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The History of the Piñata
Image credit: Maddie San Martin

It Originated in China

Today, the Piñata is a staple at many celebrations and plays a particularly central role in Mexican fiestas. You may think of it as just a simple object, but it has a surprisingly fascinating history! The piñata is thought to have originated over 700 years ago in Asia. Specifically, the Chinese used to fashion paper-covered animals to celebrate the New Year. They decorated paper-covered animals (which included cows, oxen, and buffalos) with colorful harnesses and other trappings. Then, they filled the figures with seeds and knocked them with sticks until the seeds spilled out. Afterwards, the remains were burned; the ashes were thought to bring good luck in the coming year. It is thought that Marco Polo discovered this Chinese practice and introduced it to the Western world.

It Became Part of Lenten Traditions in Europe

In the 14th century, the piñata entered Europe and was quickly adapted to the Christian season of Lent. The first Sunday of Lent was known as “Piñata Sunday’ – the name comes from the Italian word pignatta, meaning “fragile pot,” because early European piñatas resembled clay pots. When the custom spread from Italy to Spain, the first Sunday in Lent there became known as the “Dance of the Piñata.” The Spanish fiesta featured a clay container called la olla (the Spanish word for pot); originally, it was not decorated, but over time decorations like tinsel, ribbon, and fringed paper were added.

Indigenous Peoples Had Their Own Version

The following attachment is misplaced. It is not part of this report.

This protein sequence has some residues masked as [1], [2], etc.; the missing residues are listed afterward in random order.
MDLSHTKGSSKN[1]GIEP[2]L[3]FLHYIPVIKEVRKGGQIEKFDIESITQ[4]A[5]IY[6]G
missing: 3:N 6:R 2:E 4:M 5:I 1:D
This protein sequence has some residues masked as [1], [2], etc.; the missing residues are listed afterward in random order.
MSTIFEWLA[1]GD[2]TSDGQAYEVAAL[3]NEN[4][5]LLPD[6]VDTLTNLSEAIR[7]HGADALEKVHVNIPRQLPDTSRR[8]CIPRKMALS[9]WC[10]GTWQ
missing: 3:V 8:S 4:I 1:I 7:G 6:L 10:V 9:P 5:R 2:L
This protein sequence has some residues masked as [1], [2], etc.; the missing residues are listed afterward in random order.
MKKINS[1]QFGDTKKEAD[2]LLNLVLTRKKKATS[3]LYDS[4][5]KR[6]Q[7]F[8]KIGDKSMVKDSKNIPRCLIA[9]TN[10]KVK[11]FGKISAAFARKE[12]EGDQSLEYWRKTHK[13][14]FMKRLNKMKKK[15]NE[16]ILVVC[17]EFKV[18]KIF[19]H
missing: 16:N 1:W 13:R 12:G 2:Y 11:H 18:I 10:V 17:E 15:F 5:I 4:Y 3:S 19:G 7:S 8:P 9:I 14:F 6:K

When Spanish missionaries travelled to the Americas, they used the piñata to attract crowds and attention at their ceremonies. However, the indigenous peoples already had their own tradition that was similar; to celebrate the birthday of Huitzilopochtli, the Aztec god of war, Aztec priests put a clay pot on a pole in the temple at the end of each year. The clay pot was decorated with feathers and filled with small treasures. When broken with a stick, the treasures would fall at the god’s feet as an offering. The Mayans also played a sport where a player’s eyes would be covered and they would have to try to hit a hanging clay pot.

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Missionaries Gave It Religious Meaning

The missionaries transformed these indigenous traditions for the purpose of religious instruction. They covered the traditional pot in colored paper so that it appeared different (and perhaps even scary) to the local peoples. The original piñata features seven points; the missionaries used these to symbolize the Seven Deadly Sins in Christianity: envy, sloth, gluttony, greed, lust, anger/wrath, and pride. (There is also a traditional ten-pointed piñata, which missionaries said symbolized the sins that come from breaking the Ten Commandments.) The missionaries said that the stick used to break the piñata represented love. The stick, representing love, destroyed the piñata, which represented sins and temptation, thus imparting a religious lesson. Some people also say the piñata was meant to represent Satan. The treats (usually candies and fruits) that fell out of the broken piñata were said to represent God’s forgiveness of sins and a new beginning. Another interpretation holds that the fruits represented temptations and earthly pleasures, while yet another holds that the sharing of the fruits and candies represented a reward for keeping the faith – a share in divine blessings and gifts.

Today, the piñata has lost most of its religious meaning. Instead of being used as tool to teach the Christian catechism, it is simply a fun pastime at celebrations. It’s especially popular at Mexican fiestas and is used to mark special holidays, such as Christmas and Cinco de Mayo. It’s also popular at children’s parties, and many commercially available piñatas are made in the likeness of beloved children’s characters.

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